Ballet dancer-turned-photographer Colin Jones (b. 1936) has been taking photographs for more than six decades and is one of Britains most significant post-war photojournalists. His ballet photography reveals the emotional intensity and beauty of ballet as well as the physical exertion and discipline of a dancers life. Drawn from the archive of TopFoto and Colin Joness own collection, the exhibition features over 50 images, many of which have never been on public display before. Taken while Jones was a dancer then photographer in the 1960s, and again in the 1990s, the prints include Margot Fonteyn and Rudolf Nureyev whom he danced alongside, as well as Ninette de Valois, Kenneth MacMillan, Lynn Seymour and Tamara Rojo. Backstage at the Ballet runs at Oxfords North Wall
from 11 February 7 March 2020 and admission is free.
After a working-class childhood in Londons East End, Colin Jones had the opportunity to train as a dancer in the early 1950s. He auditioned for The Royal Ballet School, joined its touring company and in 1958, whilst running an errand for Margot Fonteyn, bought his first camera. Jones went on to be mentored by the renowned Hungarian-British photojournalist Michael Peto, who also taught him how to print his own images. By 1962 Colin Jones was a photographer for The Observer.
Joness images from the period show his fellow dancers in class and at rehearsal, often unaware that they are being photographed. These intimate, behind-the-scenes images show them warming up, stretching, learning new choreography, resting and even knitting. After-show party images taken on stage at the Royal Opera House include the big names in British ballet such as the President of The Royal Ballet, Princess Margaret, clearly enjoying the company of dancers.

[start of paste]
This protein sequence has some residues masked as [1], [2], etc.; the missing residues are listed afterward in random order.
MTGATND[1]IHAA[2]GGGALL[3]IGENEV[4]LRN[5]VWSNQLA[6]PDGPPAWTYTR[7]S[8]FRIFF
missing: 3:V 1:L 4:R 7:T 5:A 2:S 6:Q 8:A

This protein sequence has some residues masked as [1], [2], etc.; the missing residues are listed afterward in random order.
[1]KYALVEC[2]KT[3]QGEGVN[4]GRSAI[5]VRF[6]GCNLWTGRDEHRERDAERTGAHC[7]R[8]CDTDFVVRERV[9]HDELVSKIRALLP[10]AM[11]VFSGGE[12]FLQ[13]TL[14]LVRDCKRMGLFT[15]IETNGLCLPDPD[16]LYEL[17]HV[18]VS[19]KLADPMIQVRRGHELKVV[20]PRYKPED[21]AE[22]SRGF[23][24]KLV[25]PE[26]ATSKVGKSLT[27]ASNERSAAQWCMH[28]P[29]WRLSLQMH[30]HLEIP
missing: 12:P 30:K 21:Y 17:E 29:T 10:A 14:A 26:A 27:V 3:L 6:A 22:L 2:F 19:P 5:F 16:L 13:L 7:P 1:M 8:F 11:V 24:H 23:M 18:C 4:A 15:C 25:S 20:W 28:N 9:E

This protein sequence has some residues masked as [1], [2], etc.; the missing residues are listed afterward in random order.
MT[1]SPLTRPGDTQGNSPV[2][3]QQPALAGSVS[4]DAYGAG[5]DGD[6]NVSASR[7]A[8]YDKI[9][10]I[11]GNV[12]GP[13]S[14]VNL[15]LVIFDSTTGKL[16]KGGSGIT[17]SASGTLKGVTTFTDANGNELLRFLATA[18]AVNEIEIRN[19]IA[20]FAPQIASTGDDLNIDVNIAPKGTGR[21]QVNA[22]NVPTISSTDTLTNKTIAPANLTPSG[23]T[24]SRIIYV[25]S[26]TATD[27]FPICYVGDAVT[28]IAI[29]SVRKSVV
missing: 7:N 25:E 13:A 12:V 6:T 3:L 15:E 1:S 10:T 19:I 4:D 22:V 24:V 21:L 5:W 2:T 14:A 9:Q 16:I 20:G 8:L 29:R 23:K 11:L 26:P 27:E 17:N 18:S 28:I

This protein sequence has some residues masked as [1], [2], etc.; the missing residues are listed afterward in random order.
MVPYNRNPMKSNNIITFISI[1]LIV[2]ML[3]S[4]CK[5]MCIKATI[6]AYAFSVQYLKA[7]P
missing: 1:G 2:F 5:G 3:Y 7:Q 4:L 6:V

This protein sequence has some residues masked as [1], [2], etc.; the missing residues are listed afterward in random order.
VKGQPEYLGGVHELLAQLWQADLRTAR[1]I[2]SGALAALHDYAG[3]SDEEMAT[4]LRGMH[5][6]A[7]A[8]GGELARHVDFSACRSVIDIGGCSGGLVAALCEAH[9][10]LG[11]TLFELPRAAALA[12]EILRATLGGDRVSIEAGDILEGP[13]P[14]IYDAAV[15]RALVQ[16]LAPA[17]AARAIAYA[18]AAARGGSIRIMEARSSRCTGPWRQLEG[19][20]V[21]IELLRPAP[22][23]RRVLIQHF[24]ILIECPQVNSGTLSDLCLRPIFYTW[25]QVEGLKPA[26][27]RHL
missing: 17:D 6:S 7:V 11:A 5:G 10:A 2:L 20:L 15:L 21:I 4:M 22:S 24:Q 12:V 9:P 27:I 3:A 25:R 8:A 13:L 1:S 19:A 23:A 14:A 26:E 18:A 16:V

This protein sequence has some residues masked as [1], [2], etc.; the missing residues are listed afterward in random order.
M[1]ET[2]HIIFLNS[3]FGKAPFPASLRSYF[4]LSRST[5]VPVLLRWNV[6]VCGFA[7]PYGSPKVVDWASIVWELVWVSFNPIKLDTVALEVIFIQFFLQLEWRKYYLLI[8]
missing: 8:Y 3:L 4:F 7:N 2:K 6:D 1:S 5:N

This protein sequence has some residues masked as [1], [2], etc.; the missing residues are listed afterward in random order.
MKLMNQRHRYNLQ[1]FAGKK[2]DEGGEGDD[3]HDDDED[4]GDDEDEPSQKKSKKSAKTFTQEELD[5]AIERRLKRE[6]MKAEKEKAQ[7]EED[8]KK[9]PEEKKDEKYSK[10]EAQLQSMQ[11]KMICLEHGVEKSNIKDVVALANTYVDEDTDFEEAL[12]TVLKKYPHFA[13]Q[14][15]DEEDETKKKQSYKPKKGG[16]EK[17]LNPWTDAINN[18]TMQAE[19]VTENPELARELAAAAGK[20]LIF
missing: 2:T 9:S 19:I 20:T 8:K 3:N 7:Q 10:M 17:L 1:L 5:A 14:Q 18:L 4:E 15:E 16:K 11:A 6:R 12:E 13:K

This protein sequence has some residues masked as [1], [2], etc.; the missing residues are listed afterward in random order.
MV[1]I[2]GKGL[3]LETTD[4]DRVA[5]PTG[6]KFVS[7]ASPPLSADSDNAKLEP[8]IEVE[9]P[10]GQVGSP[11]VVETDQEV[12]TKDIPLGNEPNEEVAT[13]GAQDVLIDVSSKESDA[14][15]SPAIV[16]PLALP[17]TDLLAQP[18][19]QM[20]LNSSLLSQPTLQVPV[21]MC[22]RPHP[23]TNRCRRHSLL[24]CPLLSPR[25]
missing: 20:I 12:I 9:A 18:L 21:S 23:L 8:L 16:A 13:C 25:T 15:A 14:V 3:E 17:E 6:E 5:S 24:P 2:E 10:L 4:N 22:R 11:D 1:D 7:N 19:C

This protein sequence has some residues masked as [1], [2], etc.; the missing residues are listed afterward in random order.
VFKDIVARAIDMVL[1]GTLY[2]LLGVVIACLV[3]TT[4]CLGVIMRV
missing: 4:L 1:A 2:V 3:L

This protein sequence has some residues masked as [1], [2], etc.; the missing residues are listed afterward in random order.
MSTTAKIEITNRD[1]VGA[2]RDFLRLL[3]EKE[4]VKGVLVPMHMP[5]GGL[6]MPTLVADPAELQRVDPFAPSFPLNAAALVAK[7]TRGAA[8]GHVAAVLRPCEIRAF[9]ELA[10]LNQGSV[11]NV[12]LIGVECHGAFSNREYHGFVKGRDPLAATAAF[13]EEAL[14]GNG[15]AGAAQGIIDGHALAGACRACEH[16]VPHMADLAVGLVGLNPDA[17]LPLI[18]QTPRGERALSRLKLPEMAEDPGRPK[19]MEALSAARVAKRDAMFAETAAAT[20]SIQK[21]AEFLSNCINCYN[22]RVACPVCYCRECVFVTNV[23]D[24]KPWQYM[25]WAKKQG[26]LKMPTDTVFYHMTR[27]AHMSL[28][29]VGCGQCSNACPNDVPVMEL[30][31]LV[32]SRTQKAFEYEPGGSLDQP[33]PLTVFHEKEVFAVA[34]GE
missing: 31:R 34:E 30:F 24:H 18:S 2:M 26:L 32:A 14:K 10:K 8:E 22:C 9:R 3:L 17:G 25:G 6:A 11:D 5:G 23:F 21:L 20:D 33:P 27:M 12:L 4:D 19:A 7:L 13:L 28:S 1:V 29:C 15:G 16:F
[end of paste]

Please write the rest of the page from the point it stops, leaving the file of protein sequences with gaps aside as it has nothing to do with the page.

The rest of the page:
During the early 1960s Jones also captured images of the Kirov Ballet Company, at the time of Soviet-born Rudolf Nureyevs defection to the West; he went on to photograph the sensational Nureyev at work with his dance partner, prima ballerina Margot Fonteyn. Jones became friends with Nureyev, recalling his charismatic presence, when he was on stage, you couldnt take your eyes of him.
In the 1990s and now an established photojournalist, Jones photographed the Northern Theatre Ballet Company (now Northern Ballet) during classes; he also went on tour in Hong Kong and Australia with English National Ballet for a Sunday Times commission.
Throughout his career, Jones has used a hand-held Leica or Nikon F with 35mm lens and minimal equipment; the techniques he developed in the 1960s were the same he used when taking his 1990s ballet images more than 30 years later.